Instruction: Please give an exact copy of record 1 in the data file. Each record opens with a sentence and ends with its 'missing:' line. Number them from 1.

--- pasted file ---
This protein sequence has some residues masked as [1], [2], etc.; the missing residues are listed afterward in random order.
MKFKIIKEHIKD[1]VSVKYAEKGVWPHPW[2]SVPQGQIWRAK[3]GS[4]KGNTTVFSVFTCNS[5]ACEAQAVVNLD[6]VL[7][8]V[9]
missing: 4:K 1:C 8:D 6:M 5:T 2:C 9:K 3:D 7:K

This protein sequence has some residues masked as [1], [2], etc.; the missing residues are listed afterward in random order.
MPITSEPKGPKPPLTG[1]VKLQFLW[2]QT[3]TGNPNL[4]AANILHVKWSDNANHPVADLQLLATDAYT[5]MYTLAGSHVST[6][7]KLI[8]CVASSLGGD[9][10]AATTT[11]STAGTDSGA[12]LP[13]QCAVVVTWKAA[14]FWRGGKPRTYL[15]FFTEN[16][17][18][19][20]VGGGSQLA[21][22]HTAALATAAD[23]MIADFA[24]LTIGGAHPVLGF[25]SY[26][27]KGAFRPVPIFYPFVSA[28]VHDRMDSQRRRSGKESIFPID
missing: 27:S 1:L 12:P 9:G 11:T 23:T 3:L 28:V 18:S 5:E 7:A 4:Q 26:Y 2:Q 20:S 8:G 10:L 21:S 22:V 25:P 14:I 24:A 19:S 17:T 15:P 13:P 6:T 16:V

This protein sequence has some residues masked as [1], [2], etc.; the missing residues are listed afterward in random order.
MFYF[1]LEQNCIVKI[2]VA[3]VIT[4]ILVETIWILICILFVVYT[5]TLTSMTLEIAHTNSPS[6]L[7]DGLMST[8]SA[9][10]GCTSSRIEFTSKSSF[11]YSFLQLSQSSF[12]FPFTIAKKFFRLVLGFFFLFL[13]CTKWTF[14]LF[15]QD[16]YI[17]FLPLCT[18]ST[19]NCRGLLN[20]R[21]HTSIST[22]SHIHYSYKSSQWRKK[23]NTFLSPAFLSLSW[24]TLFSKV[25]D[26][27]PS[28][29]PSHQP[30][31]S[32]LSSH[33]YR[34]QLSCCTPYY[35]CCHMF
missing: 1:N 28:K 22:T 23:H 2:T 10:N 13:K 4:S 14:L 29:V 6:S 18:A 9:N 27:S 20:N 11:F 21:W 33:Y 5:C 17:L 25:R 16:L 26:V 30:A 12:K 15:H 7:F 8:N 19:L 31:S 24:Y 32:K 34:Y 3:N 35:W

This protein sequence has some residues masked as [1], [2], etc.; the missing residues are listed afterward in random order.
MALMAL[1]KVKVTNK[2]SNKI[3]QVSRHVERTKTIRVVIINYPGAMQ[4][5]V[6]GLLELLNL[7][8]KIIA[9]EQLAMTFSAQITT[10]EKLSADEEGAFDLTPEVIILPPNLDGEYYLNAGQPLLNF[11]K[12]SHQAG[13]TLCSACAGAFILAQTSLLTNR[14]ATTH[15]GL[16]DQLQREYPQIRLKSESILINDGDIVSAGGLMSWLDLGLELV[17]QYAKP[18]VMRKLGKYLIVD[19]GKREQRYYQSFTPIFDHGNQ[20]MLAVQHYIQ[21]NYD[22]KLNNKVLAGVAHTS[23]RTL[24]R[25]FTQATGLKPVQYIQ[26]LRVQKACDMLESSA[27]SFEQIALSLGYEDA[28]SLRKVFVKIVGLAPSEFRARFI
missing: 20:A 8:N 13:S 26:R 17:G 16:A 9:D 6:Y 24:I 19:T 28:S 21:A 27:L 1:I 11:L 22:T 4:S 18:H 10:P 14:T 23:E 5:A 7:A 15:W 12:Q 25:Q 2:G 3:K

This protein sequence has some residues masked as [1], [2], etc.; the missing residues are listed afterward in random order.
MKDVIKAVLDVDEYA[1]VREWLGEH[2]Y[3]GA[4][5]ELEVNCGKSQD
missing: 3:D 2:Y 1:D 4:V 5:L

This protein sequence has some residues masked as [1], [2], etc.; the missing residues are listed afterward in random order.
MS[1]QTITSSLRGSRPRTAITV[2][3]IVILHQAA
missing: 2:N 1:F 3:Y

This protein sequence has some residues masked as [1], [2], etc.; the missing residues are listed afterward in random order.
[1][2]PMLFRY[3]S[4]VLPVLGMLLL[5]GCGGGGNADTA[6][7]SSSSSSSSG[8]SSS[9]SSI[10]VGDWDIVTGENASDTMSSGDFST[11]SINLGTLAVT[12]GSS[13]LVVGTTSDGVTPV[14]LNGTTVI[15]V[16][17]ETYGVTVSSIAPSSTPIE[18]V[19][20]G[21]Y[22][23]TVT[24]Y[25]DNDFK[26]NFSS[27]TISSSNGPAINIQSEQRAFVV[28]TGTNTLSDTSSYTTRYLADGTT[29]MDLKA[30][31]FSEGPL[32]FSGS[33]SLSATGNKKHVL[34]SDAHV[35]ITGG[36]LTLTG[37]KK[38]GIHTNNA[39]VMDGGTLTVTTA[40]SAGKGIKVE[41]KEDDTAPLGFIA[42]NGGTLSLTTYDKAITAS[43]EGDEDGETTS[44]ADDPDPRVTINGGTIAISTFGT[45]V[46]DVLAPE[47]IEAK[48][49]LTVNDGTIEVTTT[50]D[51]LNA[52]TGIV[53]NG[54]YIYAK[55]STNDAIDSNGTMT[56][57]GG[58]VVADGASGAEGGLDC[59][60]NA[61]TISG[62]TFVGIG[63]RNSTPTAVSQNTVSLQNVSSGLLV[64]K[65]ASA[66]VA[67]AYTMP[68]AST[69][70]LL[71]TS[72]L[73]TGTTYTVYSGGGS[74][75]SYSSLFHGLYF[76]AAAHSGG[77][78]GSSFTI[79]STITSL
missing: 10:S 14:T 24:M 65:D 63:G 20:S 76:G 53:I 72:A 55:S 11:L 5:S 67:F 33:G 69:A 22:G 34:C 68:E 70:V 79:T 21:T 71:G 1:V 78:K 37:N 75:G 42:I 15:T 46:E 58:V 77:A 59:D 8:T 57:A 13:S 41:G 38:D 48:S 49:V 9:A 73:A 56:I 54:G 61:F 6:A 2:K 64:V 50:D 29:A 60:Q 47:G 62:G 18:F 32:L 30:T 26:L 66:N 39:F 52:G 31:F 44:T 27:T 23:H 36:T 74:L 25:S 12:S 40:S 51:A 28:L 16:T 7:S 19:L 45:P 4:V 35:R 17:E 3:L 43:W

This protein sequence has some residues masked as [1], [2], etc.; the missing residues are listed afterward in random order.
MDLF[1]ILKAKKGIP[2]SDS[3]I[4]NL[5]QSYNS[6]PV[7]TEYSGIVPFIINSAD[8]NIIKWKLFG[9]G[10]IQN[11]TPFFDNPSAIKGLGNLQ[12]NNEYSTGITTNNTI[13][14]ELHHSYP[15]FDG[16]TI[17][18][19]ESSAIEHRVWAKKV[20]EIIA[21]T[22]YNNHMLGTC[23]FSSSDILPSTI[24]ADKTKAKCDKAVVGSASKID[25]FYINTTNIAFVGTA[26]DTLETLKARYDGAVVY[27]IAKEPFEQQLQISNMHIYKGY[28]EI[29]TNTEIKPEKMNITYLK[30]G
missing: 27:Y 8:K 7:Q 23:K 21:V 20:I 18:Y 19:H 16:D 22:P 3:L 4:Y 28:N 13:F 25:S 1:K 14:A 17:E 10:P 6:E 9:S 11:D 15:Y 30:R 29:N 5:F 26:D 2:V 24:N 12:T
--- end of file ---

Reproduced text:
This protein sequence has some residues masked as [1], [2], etc.; the missing residues are listed afterward in random order.
MKFKIIKEHIKD[1]VSVKYAEKGVWPHPW[2]SVPQGQIWRAK[3]GS[4]KGNTTVFSVFTCNS[5]ACEAQAVVNLD[6]VL[7][8]V[9]
missing: 4:K 1:C 8:D 6:M 5:T 2:C 9:K 3:D 7:K